I have been following developments on gear making in general-purpose CNC machines with great interest. The advent of affordable gear grinding seems to have spurred an interest in at least roughing out gear teeth in ways never before possible. The ability to rapidly remove metal with accuracy and repeatability has never been better, so I expect this trend to continue.
The first “alternate” machining of gear teeth that I witnessed was back in the late 1970s. Business was booming and, as coating had not yet become commonplace, hobs were in short supply. A clever engineer at P&H figured out a way to use saw blades on an arbor in a single-index milling machine to cut pie-shaped chunks of metal away, and thus reduce wear and tear on his precious cutting tools.
Twenty years later, we were forced to experiment with wire EDM cutting of teeth because no one could produce a high contact ratio hob to meet our schedule. The results exceeded our expectations and eventually some teeth were even finish cut with EDM.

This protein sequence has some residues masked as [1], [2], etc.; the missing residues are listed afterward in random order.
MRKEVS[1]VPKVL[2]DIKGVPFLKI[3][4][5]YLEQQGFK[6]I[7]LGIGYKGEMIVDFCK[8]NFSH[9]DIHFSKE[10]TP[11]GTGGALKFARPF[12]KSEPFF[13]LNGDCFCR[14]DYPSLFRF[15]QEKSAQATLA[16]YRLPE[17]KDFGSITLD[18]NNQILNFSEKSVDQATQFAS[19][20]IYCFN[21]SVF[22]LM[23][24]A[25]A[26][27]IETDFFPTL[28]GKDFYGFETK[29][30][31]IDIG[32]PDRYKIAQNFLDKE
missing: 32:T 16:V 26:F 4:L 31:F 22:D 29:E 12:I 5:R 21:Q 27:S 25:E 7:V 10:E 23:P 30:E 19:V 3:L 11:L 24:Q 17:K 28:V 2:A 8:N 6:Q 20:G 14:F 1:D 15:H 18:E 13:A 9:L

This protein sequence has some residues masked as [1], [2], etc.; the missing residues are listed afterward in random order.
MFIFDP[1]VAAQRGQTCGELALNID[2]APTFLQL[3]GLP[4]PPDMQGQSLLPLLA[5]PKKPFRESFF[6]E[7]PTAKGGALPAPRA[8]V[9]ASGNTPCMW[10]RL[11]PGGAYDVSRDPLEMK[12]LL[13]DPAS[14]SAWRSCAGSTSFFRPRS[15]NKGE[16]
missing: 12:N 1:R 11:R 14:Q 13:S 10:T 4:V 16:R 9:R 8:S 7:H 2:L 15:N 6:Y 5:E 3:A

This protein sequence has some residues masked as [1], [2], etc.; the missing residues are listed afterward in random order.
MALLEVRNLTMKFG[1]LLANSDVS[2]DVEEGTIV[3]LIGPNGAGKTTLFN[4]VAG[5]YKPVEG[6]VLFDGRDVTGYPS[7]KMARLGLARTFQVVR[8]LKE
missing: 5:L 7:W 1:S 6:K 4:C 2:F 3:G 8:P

Supposedly, a crowd-funded water jet machine will soon be available cheap enough for a home hobbyist to afford. Water jet-cut gears in your garage won’t be far behind. A client even made a rotating ¼ scale model of a new product a few years ago with 3-D printing; it was a bit “toothy” but a finer mesh or a bit of sanding could have cured that.
Will these new methods change our industry? Can they fully replace hobbers and shapers and bevel cutters? It is way too early to tell. What it will certainly do is change the way we think about gear design. No longer will engineers feel constrained by “standard” tooth forms or pitches.
As always, you can count on Gear Technology to report on these developments in both the editorial and advertising sides of the magazine. It is yet another reason to attend this year’s Gear Expo and Fall Technical Meeting. Check out the magazine and website for details.